Fancy watching the sun go down over the ocean, with dramatic scenery, after a good meal? We’ve got just the place for you…
We stayed in Pembrokeshire during an extended late May Bank Holiday break, and had our eyes opened to this gem of a place.
Pembrokeshire has dramatic scenery, with a jagged coastline similar to North Cornwall, or even parts of Spain. When calm, the sea is clear turquoise, and you just wouldn’t believe you’re in the UK.
Running low on food (and energy), the thought of shopping and then cooking wasn’t appealing. So it was time to take the crew out for a meal.
The guys at Celtic Camping recommended The Sloop Inn in a little fishing village around the headland called Porthgain.
The jagged coastline of Pembrokeshire means that there are a lot of inlets to explore. Some with beaches; some with little villages.
Porthgain is one such village, with a small harbour nestled between the cliffs.
This small little fishing village used to be a port. The cliffs and hills in the area were quarried for slate and road stone, and ships would come into Porthgain to be loaded with rocks from the quarries.
Porthgain has many ruins around from that industry, which finished in the 1930s.
The Sloop Inn
The Sloop Inn sits facing a grass square in the village, and faces west, so that you can sit outside and enjoy the evening sun whilst the kids play on the grass.
It’s far enough away from the harbour walls for your kids to play safely, but close enough for you to enjoy the view.
In fact, at one point the harbour extended up to this pub and boats could moor alongside. Their crew could step from their boat right into the pub, which was then called ‘the step inn’.
We were fortunate to find a table outside, and despite the place being packed out, our food came very quickly. The food was good and portions were a good size.
If you can’t get into the Sloop, Porthgain also has ‘The Shed’ bistro.
Coastal Paths and an Evening’s Stroll
Tracing the route of the impressive coastline is the Pembrokeshire Coastal Path, which of course passes through Porthgain.
After enjoying a meal, you will be rewarded with a walk up the path to the cliff tops.
Safety Note: We’re not one to go over the top on health and safety, but yes I said ‘cliff tops’. Make sure adventurous little soles stay on the path and don’t go running off. The path does get close to the edge of some sheer drops onto rocks and sea. Don’t let anyone stand on the cliff edge as these can be ‘false edges’ (nothing but a bit of soil held in place by some plants).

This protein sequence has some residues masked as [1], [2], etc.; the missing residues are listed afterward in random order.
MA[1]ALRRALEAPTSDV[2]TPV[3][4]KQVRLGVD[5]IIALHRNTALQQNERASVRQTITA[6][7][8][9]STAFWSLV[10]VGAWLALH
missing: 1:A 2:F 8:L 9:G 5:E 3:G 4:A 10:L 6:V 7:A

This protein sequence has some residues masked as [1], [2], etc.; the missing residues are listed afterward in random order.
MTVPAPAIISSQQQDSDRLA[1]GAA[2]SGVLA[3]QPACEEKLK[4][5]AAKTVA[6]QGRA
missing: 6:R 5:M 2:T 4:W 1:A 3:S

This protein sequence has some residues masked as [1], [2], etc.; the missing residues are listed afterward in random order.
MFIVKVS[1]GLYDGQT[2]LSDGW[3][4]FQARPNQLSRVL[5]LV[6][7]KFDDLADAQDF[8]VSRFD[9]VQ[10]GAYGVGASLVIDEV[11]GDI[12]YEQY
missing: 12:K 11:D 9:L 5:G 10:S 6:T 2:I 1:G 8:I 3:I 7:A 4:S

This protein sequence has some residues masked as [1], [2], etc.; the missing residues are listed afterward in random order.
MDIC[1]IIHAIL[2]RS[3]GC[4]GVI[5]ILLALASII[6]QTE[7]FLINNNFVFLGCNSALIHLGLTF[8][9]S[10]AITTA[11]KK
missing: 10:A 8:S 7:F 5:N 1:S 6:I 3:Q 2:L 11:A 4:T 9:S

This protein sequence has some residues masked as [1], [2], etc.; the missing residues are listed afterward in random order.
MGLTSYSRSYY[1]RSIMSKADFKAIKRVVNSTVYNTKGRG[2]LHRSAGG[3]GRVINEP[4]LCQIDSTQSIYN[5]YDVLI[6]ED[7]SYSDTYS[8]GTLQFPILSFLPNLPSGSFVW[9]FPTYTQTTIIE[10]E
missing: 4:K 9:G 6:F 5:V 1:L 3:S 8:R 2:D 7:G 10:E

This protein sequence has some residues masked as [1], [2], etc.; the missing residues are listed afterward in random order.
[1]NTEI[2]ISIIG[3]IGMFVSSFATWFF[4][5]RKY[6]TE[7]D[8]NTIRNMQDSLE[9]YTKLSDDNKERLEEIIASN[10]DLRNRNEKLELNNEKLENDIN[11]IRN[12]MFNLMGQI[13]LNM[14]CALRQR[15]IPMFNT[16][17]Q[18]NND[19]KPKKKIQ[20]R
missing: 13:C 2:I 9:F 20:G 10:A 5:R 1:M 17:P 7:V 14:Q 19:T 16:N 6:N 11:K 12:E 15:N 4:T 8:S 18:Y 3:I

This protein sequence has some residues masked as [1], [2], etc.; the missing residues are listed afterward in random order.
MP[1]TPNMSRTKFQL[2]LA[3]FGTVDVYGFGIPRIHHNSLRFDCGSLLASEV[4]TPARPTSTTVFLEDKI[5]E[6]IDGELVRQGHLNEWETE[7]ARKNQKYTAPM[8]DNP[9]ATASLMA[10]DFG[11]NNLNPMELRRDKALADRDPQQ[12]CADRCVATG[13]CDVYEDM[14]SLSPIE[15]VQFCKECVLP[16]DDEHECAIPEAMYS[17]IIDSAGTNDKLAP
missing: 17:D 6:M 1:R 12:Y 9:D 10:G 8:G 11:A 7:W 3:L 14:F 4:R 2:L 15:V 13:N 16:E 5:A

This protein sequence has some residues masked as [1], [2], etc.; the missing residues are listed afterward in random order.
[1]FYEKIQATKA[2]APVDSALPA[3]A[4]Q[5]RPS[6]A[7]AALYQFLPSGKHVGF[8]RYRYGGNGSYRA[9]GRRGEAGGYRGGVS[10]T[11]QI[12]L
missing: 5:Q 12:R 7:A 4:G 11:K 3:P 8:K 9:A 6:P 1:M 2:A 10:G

Taking the Right Path
At the top of the path is a large navigation marker, and a stunning view. When we were there everyone who walked up to the top said “oh wow” or similar.
Besides the view, there’s lots of wild life in the area, with coastal birds nesting in the cliffs.
We were lucky enough to see a seal (a big male by the size of him). The best time to see seals in Pembrokeshire is August and early September. This is when the pups are born along this coastline.
Walking up to the Quarry Ruins
There’s an equally impressive walk the other side of the Porthgain harbour as well.
This appears less popular, probably because that side of the harbour sits in the shade.
Walk past the old dock’s loading building, which would have once had hoppers protruding, full of stone from the surrounding hills, ready to fill the waiting ships. At the end of the dock are some steep steps that climb up to the top of the cliff.
The landscape is scattered with remains of the industry that closed nearly 100 years ago, and gives it a character as the sun goes down.
We walked along the Pembrokeshire Coastal Path a little bit further to the site of a quarry, and watched the sun set by the remains of an old building. A great end to a fantastic day in Pembrokeshire.
We couldn’t help snap quite a few pictures. The views were stunning. Something you’d expect in a movie. A great place to take your family.
Where to find Porthgain
Sat Nav Postcode: SA62 5BN
Latitude: 51.9480629, Longitude: -5.1801891Show on Google Maps Show on OS Maps
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